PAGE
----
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Multicultural Literature for Youth

Author Study: Taylor (4)

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Author Study - Mildred Taylor - Book Reviews

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Taylor, Mildred D. 1975. Roll of Thunder, Hear My Cry.  New York: Phyllis Fogelman Books. ISBN: 0-8037-2647-3.

 

A Newbery Award winner, Roll of Thunder, Hear My Cry is the well-written, believable story of the Logans, an African-American family who retain their strength, dignity, and land despite poverty and extreme racism. Set in Mississippi in 1933, at the height of the Depression, the novel is told in nine-year-old Cassie’s voice. Cassie, an only girl with one older and two younger brothers, is feisty and independent, and she has grown up protected by her loving family and by the fact that her family owns land, unlike the other Blacks in the area.  Through the year, the family and community undergo a series of struggles, and Cassie witnesses racism through vengeful acts toward her parents for helping to organize a boycott of local stores, personal incidents with a shopkeeper and a white girl, night rider brigades, and a near lynching of T.J., her brother’s friend.  By the end of the story, Cassie has lost her innocence, and she fully understands why her father fiercely protects his land.  In her father’s words, “You were born blessed…with land of your own. If you hadn’t been, you’d cry out for it while you try to survive” (205).

 

The plot moves slowly at times, but generally it holds one’s interest, and readers are rewarded for their persistence.  The first part centers on school and the children’s attempts to seek justice with the school bus driver and mean Lillian Jean. In the second half, the plot becomes more action-oriented:  Papa and Mama organize a boycott, Papa gets shot, Mama loses her job, the family struggles to pay their mortgage, T.J. gets in trouble, a crowd nearly lynches him, and Papa sets his land on fire to stop the lynching. The Logans are such a warm family, readers will admire their closeness, feel like they know them, and even wish they could be part of the family.

 

Roll My Thunder, Hear My Cry is filled with cultural markers such as religion, celebrations, food, family, community, and language patterns/dialect. Taylor does not focus on physical appearance, music, or dress. Much social life centers around the church; the biggest social event of the year is a week-long revival in August.  The revival “feast to remember” includes turnip greens, black-eyed peas with “ham hocks,” ham, broiled ribs, fried chicken, cornbread, sweet-potato pie, and more (234). The extended family is close, and it includes a grandmother (Big Ma) and an uncle who provides emotional and financial support. Furthermore, the family reaches out to Black neighbors quickly when the neighbors have difficulties. The Logans converse in a Black southern dialect. For example, Cassie says, “But I told him he shouldn’t’ve been ‘round there waiting on everybody else ‘fore he got to us” (121).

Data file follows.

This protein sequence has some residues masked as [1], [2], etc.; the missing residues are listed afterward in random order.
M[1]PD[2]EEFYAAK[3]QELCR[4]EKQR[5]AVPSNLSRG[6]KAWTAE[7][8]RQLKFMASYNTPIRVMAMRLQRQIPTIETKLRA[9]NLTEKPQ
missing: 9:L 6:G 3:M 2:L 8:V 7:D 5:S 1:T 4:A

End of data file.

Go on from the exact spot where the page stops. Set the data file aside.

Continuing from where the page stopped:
Taylor also provides ample evidence that Blacks are treated as second class citizens.. The children attend Great Faith School, an all Black school that has poor facilities and old textbooks passed down from aWhite school. When Cassie and Big Ma go to the town to sell dairy products, they must put their wagon in the back because White folks have the choice spots. The shopkeeper waits on the White customers, although Cassie is there first.

 

“More than a work of fiction, this is a story culled from Ms. Taylor’s own family’s life, and it stands as an important record of an African-American experience from our country’s complicated and not-so-distant past” (www.penguinputnam.com). The story offers an authentic view of what life was like in that time and setting, and often the picture is not pretty or “politically correct.” Some students may have trouble believing that life was so rough for Blacks, and teachers might supplement the book with nonfiction about the pre-civil rights era.  This unforgettable novel is appropriate for ages 9 and up.

 

(Note: Please see "Author Study - Taylor (6)"  for a comparison of Roll My Thunder, Hear My Cry and The Well).

 

 

 

Below you will find links to this and other related web sites.

 

 

 

 

 

 

 

 

 

 

Link to the Mississippi Writers Page

Link to Mildred Taylor Teacher Resource File

Link to My Book Review - The Well